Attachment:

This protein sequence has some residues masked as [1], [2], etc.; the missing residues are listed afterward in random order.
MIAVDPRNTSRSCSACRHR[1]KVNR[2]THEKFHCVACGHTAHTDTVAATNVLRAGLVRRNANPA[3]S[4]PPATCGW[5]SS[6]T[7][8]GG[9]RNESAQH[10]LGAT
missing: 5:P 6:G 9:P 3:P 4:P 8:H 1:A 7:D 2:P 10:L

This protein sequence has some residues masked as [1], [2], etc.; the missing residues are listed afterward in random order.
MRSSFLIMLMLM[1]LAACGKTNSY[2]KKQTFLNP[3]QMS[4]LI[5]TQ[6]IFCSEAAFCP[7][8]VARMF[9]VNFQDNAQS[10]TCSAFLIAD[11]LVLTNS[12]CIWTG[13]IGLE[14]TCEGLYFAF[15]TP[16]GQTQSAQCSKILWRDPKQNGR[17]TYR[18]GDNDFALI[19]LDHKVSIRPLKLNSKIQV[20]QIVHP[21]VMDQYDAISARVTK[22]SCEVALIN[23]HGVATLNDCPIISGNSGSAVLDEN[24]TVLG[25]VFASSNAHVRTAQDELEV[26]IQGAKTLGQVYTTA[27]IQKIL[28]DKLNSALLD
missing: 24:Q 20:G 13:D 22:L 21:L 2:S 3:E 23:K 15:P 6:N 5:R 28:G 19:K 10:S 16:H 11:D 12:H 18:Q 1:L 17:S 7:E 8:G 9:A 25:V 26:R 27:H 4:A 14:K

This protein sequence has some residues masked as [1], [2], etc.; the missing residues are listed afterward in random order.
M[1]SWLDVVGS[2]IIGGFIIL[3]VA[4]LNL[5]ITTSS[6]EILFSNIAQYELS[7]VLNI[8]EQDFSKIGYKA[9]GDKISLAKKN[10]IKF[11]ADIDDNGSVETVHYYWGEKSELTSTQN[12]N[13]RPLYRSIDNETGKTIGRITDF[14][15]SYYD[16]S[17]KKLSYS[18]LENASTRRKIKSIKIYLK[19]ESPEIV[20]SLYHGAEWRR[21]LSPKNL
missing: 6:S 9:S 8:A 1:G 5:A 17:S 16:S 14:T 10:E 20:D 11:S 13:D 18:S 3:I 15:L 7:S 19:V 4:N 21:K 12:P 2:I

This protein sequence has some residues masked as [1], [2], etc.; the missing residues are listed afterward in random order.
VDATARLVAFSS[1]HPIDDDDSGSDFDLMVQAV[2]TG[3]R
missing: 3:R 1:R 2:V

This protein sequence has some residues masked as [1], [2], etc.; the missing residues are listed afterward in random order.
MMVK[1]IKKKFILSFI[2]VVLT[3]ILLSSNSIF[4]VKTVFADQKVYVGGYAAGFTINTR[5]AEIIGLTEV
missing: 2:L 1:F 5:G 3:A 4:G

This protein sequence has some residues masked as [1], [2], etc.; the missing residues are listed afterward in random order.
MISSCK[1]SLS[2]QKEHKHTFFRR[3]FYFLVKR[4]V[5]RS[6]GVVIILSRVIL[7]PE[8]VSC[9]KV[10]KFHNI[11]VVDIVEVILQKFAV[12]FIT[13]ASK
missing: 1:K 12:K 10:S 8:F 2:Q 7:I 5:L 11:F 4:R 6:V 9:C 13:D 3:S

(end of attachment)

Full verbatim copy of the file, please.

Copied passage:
This protein sequence has some residues masked as [1], [2], etc.; the missing residues are listed afterward in random order.
MIAVDPRNTSRSCSACRHR[1]KVNR[2]THEKFHCVACGHTAHTDTVAATNVLRAGLVRRNANPA[3]S[4]PPATCGW[5]SS[6]T[7][8]GG[9]RNESAQH[10]LGAT
missing: 5:P 6:G 9:P 3:P 4:P 8:H 1:A 7:D 2:P 10:L

This protein sequence has some residues masked as [1], [2], etc.; the missing residues are listed afterward in random order.
MRSSFLIMLMLM[1]LAACGKTNSY[2]KKQTFLNP[3]QMS[4]LI[5]TQ[6]IFCSEAAFCP[7][8]VARMF[9]VNFQDNAQS[10]TCSAFLIAD[11]LVLTNS[12]CIWTG[13]IGLE[14]TCEGLYFAF[15]TP[16]GQTQSAQCSKILWRDPKQNGR[17]TYR[18]GDNDFALI[19]LDHKVSIRPLKLNSKIQV[20]QIVHP[21]VMDQYDAISARVTK[22]SCEVALIN[23]HGVATLNDCPIISGNSGSAVLDEN[24]TVLG[25]VFASSNAHVRTAQDELEV[26]IQGAKTLGQVYTTA[27]IQKIL[28]DKLNSALLD
missing: 24:Q 20:G 13:D 22:L 21:L 2:S 3:E 23:K 15:P 6:N 5:R 28:G 19:K 10:S 16:H 11:D 12:H 18:Q 1:L 17:S 7:E 8:G 9:A 25:V 26:R 27:H 4:A 14:K

This protein sequence has some residues masked as [1], [2], etc.; the missing residues are listed afterward in random order.
M[1]SWLDVVGS[2]IIGGFIIL[3]VA[4]LNL[5]ITTSS[6]EILFSNIAQYELS[7]VLNI[8]EQDFSKIGYKA[9]GDKISLAKKN[10]IKF[11]ADIDDNGSVETVHYYWGEKSELTSTQN[12]N[13]RPLYRSIDNETGKTIGRITDF[14][15]SYYD[16]S[17]KKLSYS[18]LENASTRRKIKSIKIYLK[19]ESPEIV[20]SLYHGAEWRR[21]LSPKNL
missing: 6:S 9:S 8:A 1:G 5:A 17:S 16:S 14:T 10:E 20:D 11:S 13:D 18:S 3:I 15:L 7:S 19:V 4:N 21:K 12:P 2:I

This protein sequence has some residues masked as [1], [2], etc.; the missing residues are listed afterward in random order.
VDATARLVAFSS[1]HPIDDDDSGSDFDLMVQAV[2]TG[3]R
missing: 3:R 1:R 2:V

This protein sequence has some residues masked as [1], [2], etc.; the missing residues are listed afterward in random order.
MMVK[1]IKKKFILSFI[2]VVLT[3]ILLSSNSIF[4]VKTVFADQKVYVGGYAAGFTINTR[5]AEIIGLTEV
missing: 2:L 1:F 5:G 3:A 4:G

This protein sequence has some residues masked as [1], [2], etc.; the missing residues are listed afterward in random order.
MISSCK[1]SLS[2]QKEHKHTFFRR[3]FYFLVKR[4]V[5]RS[6]GVVIILSRVIL[7]PE[8]VSC[9]KV[10]KFHNI[11]VVDIVEVILQKFAV[12]FIT[13]ASK
missing: 1:K 12:K 10:S 8:F 2:Q 7:I 5:L 11:F 4:R 6:V 9:C 13:D 3:S